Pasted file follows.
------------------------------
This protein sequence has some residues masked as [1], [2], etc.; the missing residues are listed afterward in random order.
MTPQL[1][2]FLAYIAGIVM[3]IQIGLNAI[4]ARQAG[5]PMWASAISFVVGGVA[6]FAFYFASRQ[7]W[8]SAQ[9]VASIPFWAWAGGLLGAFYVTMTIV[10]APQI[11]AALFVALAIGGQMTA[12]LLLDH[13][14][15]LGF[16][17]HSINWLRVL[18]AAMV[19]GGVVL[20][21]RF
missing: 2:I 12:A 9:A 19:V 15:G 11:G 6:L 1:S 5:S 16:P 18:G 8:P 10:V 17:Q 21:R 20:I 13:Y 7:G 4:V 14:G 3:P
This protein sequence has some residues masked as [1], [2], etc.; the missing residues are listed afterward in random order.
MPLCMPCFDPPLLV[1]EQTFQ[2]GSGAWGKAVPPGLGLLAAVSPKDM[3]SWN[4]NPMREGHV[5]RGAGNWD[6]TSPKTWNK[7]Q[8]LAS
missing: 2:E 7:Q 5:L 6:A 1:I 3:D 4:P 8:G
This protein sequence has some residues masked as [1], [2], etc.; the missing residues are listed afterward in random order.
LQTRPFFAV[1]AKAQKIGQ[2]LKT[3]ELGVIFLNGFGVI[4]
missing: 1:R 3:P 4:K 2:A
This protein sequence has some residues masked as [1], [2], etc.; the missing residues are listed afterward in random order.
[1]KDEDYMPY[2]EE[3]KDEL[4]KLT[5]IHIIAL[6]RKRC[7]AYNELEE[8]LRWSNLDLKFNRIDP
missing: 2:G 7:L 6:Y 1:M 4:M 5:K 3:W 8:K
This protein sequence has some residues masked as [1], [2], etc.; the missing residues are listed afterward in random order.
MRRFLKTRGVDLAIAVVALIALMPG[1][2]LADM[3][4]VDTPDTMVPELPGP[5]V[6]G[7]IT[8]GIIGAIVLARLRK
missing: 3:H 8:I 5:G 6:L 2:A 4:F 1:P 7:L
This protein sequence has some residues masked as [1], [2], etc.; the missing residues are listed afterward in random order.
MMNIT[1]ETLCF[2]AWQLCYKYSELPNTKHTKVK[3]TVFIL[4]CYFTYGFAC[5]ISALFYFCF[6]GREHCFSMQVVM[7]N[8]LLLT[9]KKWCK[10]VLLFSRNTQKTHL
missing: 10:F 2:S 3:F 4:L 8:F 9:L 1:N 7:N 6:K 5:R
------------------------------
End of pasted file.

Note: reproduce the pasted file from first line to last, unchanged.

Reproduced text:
This protein sequence has some residues masked as [1], [2], etc.; the missing residues are listed afterward in random order.
MTPQL[1][2]FLAYIAGIVM[3]IQIGLNAI[4]ARQAG[5]PMWASAISFVVGGVA[6]FAFYFASRQ[7]W[8]SAQ[9]VASIPFWAWAGGLLGAFYVTMTIV[10]APQI[11]AALFVALAIGGQMTA[12]LLLDH[13][14][15]LGF[16][17]HSINWLRVL[18]AAMV[19]GGVVL[20][21]RF
missing: 2:I 12:A 9:A 19:V 15:G 11:G 6:L 1:S 5:S 16:P 18:G 8:P 10:V 17:Q 21:R 20:I 13:Y 7:G 4:V 14:G 3:P
This protein sequence has some residues masked as [1], [2], etc.; the missing residues are listed afterward in random order.
MPLCMPCFDPPLLV[1]EQTFQ[2]GSGAWGKAVPPGLGLLAAVSPKDM[3]SWN[4]NPMREGHV[5]RGAGNWD[6]TSPKTWNK[7]Q[8]LAS
missing: 2:E 7:Q 5:L 6:A 1:I 3:D 4:P 8:G
This protein sequence has some residues masked as [1], [2], etc.; the missing residues are listed afterward in random order.
LQTRPFFAV[1]AKAQKIGQ[2]LKT[3]ELGVIFLNGFGVI[4]
missing: 1:R 3:P 4:K 2:A
This protein sequence has some residues masked as [1], [2], etc.; the missing residues are listed afterward in random order.
[1]KDEDYMPY[2]EE[3]KDEL[4]KLT[5]IHIIAL[6]RKRC[7]AYNELEE[8]LRWSNLDLKFNRIDP
missing: 2:G 7:L 6:Y 1:M 4:M 5:K 3:W 8:K
This protein sequence has some residues masked as [1], [2], etc.; the missing residues are listed afterward in random order.
MRRFLKTRGVDLAIAVVALIALMPG[1][2]LADM[3][4]VDTPDTMVPELPGP[5]V[6]G[7]IT[8]GIIGAIVLARLRK
missing: 3:H 8:I 5:G 6:L 2:A 4:F 1:P 7:L
This protein sequence has some residues masked as [1], [2], etc.; the missing residues are listed afterward in random order.
MMNIT[1]ETLCF[2]AWQLCYKYSELPNTKHTKVK[3]TVFIL[4]CYFTYGFAC[5]ISALFYFCF[6]GREHCFSMQVVM[7]N[8]LLLT[9]KKWCK[10]VLLFSRNTQKTHL
missing: 10:F 2:S 3:F 4:L 8:F 9:L 1:N 7:N 6:K 5:R